The County Cricket Five-Fer: Round Two

Five Things We Learned From The County Championship

1) Graham Onions will play for England again sooner rather than later

England’s successful last 18 months have created their own fair share of victors and victims. But few can have been more of a victim of England’s success than Graham Onions who was surely the forgotten man of English cricket.

When he stonewalled South Africa to ensure England got a draw from the 4th Test which gave them a fair chance of securing a series victory his place appeared beyond all reasonable doubt, especially given that he had enjoyed a fine series with the ball too.

Yet history tells us differently. Onions was dropped for the very next match for Ryan Sidebottom, England lost and drew the series and the Durham man was to suffer a terrible injury to his back which prevented him from bowling for almost a year.

During that time England have gone on and conquered all while discovering the talents of Steven Finn along the way plus enjoying the pleasant double surprise of Tim Bresnan and Chris Tremlett’s impact at Test level over the Winter. Pace bowling places in this England team are now contested more fiercely possibly than at any stage previously.

As if hes never been away

But don’t rule out Onions making a return to the Test arena. Because he is back, and judging by his performance against Yorkshire then it’s like he’s never been away. Pace, bounce and that devilish late movement gave him a five-wicket haul on his first game back and helped set up Durham’s victory.

He already looks a class above the County Championship which is remarkable given the length of time he has spent out injured. A good sign for England perhaps, and if he continues to kick on then don’t rule out a return sooner rather than later.

2) England’s pace bowling cup runneth over

While Onions was running in to destroy Yorkshire’s top and middle order, there were familiar tales elsewhere across the County Championship.

At Cardiff it was James Harris laying waste to Gloucestershire with 5-39, Nathan Buck took 4-112 for Leicestershire against Derbyshire, 17-year old Reece Topley destroyed Middlesex at Lords only for Steven Finn to do the same to Essex twice and Chris Woakes took match figures of 9-101 as favourites Somerset were thrashed by an epic margin at Taunton.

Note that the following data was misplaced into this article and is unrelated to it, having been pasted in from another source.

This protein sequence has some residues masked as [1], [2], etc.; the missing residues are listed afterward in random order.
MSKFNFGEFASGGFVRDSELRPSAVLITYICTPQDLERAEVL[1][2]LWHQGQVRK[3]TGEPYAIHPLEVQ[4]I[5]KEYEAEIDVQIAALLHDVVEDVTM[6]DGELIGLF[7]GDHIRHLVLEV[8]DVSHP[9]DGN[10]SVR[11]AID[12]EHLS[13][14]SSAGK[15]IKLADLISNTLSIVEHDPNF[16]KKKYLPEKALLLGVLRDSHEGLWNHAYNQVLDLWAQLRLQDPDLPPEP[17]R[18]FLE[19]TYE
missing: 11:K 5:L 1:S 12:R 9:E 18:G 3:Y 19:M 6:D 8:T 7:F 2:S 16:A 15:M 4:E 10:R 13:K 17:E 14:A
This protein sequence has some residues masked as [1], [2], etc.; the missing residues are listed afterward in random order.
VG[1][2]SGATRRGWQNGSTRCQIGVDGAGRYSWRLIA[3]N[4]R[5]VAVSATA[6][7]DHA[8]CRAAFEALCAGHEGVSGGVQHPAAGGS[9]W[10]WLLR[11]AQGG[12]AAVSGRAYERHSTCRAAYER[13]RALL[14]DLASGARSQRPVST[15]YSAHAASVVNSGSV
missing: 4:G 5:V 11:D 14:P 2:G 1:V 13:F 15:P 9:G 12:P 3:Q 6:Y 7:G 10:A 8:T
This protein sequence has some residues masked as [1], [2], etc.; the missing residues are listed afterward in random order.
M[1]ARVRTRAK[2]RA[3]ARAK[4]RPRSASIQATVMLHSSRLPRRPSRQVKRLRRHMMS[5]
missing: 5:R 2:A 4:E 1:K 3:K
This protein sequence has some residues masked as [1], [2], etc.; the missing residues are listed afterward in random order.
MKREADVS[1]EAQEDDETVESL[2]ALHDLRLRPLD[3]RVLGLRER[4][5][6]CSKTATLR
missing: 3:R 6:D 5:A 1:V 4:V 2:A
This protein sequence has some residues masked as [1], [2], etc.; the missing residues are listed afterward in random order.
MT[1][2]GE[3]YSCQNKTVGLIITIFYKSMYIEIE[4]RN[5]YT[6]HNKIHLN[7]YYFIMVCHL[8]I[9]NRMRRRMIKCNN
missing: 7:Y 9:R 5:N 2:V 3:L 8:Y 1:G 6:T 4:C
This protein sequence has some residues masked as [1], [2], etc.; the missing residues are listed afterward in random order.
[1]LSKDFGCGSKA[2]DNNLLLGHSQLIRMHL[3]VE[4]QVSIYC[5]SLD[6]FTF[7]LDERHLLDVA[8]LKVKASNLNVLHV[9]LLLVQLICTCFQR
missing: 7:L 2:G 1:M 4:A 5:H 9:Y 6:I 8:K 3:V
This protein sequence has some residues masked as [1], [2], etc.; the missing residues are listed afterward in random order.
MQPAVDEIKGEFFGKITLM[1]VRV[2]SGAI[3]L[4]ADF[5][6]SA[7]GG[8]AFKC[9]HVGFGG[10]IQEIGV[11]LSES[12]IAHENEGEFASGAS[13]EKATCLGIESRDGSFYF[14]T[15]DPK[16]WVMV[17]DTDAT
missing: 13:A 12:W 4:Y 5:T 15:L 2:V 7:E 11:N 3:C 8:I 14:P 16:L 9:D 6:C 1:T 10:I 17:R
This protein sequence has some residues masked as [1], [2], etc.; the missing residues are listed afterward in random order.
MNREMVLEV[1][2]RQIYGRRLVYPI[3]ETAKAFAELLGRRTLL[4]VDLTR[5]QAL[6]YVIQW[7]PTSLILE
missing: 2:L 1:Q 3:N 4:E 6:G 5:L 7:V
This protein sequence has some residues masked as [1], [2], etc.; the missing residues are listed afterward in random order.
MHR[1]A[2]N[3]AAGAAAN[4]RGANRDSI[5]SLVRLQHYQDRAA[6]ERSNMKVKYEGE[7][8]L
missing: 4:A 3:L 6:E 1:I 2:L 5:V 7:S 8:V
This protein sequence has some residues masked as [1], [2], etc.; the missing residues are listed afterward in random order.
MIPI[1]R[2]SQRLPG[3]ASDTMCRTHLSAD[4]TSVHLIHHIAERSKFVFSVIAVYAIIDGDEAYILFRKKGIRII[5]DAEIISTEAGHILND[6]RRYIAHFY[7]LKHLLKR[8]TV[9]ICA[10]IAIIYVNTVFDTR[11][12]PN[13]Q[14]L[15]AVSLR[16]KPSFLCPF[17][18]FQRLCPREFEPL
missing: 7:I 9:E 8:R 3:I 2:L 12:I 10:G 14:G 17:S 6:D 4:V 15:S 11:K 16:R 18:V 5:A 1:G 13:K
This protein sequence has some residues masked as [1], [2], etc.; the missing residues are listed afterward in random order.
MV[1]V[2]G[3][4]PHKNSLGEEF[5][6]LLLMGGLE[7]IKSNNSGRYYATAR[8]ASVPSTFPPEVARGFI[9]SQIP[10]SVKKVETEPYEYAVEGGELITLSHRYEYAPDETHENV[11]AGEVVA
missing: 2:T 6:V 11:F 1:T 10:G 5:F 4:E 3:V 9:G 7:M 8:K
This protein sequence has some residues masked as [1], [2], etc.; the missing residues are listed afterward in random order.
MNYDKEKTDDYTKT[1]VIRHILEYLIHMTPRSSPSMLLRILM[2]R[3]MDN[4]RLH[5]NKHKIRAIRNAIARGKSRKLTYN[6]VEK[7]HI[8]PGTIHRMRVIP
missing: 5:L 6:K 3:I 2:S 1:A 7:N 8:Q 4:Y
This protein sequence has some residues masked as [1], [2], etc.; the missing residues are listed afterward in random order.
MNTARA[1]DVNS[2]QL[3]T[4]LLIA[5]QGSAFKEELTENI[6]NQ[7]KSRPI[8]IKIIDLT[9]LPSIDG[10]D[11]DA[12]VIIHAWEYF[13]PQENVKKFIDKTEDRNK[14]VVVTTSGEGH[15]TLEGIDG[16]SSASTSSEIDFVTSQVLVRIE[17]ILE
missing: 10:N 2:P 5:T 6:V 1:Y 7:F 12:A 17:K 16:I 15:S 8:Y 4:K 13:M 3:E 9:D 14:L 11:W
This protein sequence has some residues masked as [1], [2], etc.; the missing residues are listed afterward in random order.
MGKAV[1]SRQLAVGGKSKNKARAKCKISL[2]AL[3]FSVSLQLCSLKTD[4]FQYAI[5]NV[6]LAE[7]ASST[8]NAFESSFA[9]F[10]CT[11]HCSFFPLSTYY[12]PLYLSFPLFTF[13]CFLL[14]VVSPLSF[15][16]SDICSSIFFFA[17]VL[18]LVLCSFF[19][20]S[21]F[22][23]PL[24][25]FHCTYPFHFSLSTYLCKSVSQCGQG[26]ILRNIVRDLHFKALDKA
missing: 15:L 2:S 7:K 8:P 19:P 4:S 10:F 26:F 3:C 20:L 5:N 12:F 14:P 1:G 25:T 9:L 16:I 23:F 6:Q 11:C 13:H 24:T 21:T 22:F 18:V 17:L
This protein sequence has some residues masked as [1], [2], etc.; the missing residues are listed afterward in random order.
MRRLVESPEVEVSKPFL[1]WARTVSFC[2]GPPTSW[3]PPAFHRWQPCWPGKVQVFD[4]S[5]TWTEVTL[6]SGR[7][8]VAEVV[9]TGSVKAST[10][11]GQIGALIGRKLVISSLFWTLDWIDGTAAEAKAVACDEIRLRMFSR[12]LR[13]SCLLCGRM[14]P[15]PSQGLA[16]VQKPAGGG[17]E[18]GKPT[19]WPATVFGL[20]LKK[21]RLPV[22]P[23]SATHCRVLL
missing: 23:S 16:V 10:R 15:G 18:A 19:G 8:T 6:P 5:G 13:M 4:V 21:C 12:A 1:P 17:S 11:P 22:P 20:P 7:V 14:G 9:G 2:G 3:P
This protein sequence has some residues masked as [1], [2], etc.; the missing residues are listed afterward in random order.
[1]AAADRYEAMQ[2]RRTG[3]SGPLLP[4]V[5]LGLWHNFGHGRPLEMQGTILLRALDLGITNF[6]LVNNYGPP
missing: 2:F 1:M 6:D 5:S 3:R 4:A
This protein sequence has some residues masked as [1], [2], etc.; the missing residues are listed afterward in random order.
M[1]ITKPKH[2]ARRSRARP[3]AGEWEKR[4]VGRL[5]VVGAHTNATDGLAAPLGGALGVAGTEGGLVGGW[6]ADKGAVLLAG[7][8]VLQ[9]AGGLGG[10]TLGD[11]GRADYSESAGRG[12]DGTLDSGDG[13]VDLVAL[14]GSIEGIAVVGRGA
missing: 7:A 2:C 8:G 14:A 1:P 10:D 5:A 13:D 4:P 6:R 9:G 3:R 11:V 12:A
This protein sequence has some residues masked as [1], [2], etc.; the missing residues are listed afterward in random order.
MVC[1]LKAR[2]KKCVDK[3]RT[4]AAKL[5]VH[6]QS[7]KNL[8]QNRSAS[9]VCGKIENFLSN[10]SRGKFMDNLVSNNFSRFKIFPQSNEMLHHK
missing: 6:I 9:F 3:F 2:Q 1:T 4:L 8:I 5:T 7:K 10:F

Reece Topley: One of the new brigade

Five pace bowlers, all under the age of 23, playing pivotal roles in their side’s County Championship matches are the stuff which Andy Flower’s dreams are surely made of. With the likes of James Anderson, Stuart Broad, Tim Bresnan and Chris Tremlett set to return then batting in the Championship could be a nightmare.

But for England the long-term prospect in the bowling department are healthier than ever. Flower has long talked about building up England’s strength in depth to enable weary players to be rested. Such developments will allow him to do just that because on the evidence of the County Championship so far England are spoiled for choice in the seam bowling department.

3) Jonathan Bairstow will get the century monkey off his back

Sometimes the monkey on someone’s back is hard to get away. For instance it took Ian Bell to his 10th Test century before he scored one without a team-mate scoring one. But as Jonathan Bairstow was edging ever closer to that elusive first Championship hundred doubtless there were more than just Yorkshire fans willing him onto that mark.

Sadly Bairstow fell for 81 as he edged leg-spinner Scott Borthwick to slip to become the seventh wicket to fall as Yorkshire eventually succumbed to defeat. He now has 16 first class 50s but has yet to reach the magical three figures mark. But don’t doubt that he will get there because he certainly will.

Too good not to ton up

For all the concern over Bairstow’s ability to convert starts into substantial scores, spend time watching him bat and you see a young player of great promise and such concerns tend to wash away. His capacity for playing innings of note in difficult circumstances was apparent from his debut when he top scored in the second innings on debut.